X2: The Threat full review

X2: The Threat thrusts you immediately into the wilds of space inside the X universe. You play the role of a criminal who is rescued and starts gainful employment as a transporter. From there you can choose how your character plays the game. You can continue to work for the company, delivering goods around the Universe, or you can ignore them and trade for yourself. You can become a space pirate, attacking other ships and stealing their cargo, or just fly around exploring space.
You’re given the chance to pilot many different ships, each with its own handling and weapons characteristics. One feature that separates X2 from other similar games is that, once you have a fleet of different ships, you can control them remotely, sending them on simple missions while you pilot another ship. In this way you can, should you wish, build up a trading empire.

The game’s graphics are excellent, although they can be a bit sluggish at high detail levels, even on our G5. But that said, they still look excellent at the lower levels of detail and resolution. Hulls of ships look like real textured metals, and the lighting effects coming from distant stars look spectacular. When playing the game you play from inside the cockpit, and each different ship has a different cockpit, which is a nice touch. The interface can be a bit confusing, as can the map, owing to the lack of orientation in space. When accessing the ship’s menus, the game does not pause, which adds a realistic touch as you try to navigate the menus quickly for fear of getting lost.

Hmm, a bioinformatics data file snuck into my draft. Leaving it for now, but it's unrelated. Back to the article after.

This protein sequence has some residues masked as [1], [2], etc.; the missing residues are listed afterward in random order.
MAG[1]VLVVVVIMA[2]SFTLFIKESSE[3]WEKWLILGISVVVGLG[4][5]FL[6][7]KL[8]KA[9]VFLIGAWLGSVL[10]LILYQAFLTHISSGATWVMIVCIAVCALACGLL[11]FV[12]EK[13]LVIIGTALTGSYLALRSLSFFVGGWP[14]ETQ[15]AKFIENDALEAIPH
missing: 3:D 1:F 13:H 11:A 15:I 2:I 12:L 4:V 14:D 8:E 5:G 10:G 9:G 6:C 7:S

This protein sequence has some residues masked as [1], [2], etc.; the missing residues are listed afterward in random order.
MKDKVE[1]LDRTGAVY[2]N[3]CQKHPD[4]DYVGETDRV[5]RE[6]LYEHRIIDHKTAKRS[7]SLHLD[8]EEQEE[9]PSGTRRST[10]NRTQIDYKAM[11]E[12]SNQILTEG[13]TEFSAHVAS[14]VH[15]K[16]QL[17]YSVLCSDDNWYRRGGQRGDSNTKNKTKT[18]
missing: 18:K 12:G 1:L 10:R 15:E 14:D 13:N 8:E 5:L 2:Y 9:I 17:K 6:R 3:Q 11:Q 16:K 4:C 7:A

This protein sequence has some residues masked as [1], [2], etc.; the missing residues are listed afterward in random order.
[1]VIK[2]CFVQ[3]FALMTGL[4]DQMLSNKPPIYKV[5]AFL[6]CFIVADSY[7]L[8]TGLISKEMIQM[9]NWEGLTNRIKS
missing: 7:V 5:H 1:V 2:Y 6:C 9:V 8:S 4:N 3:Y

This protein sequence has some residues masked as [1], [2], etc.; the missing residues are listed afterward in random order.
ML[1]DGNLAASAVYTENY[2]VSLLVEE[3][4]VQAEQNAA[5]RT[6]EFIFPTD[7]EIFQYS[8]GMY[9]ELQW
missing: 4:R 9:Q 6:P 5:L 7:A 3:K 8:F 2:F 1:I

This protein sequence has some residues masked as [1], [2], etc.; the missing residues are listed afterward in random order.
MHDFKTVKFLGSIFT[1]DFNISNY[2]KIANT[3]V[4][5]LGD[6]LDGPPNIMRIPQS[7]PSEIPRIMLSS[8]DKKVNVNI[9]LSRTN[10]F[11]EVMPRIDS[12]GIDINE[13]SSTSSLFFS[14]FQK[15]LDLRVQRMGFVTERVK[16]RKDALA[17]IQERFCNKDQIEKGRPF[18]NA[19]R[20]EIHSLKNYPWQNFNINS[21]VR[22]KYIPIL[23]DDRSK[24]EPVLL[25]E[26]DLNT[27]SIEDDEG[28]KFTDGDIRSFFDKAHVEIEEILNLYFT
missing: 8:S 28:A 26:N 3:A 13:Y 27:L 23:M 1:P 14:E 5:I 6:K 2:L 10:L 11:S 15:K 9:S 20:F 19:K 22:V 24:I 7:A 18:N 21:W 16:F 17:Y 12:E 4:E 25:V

The game really is expansive, but thanks to the use of warp gates and a time-compressing button you can get to your destination fairly quickly. There is also an autopilot function that will you fly to your target, which sometimes takes a strange route and gets a bit confused, but it does mean you can sit back while it flies across the skies.

The controls can be rather difficult at times, owing to the number of shortcuts that are on offer, but they are well laid out and most of their functions are easily accessible through menu items anyway.

Unfortunately the game did crash a few times, which was quite annoying. The game autosaves whenever you dock with another ship, so you don’t lose much progress. We hope these issues will addressed in future updates.

It’s easy to become immersed in this game, with the interesting sound effects and music that comes and goes as you dock into other ships. Your character can exit his ship and take a spacewalk into another ship, which adds another element to the game, allowing you to change craft easily, but also making you feel more as if playing the role of the person rather than just controlling the ship. X2 can sometimes feel a bit long-winded as you traverse the same landscapes again and again, but the freedom you have to trade gives opportunities for variety, and the variation in enemy ships and pirates adds excitement.

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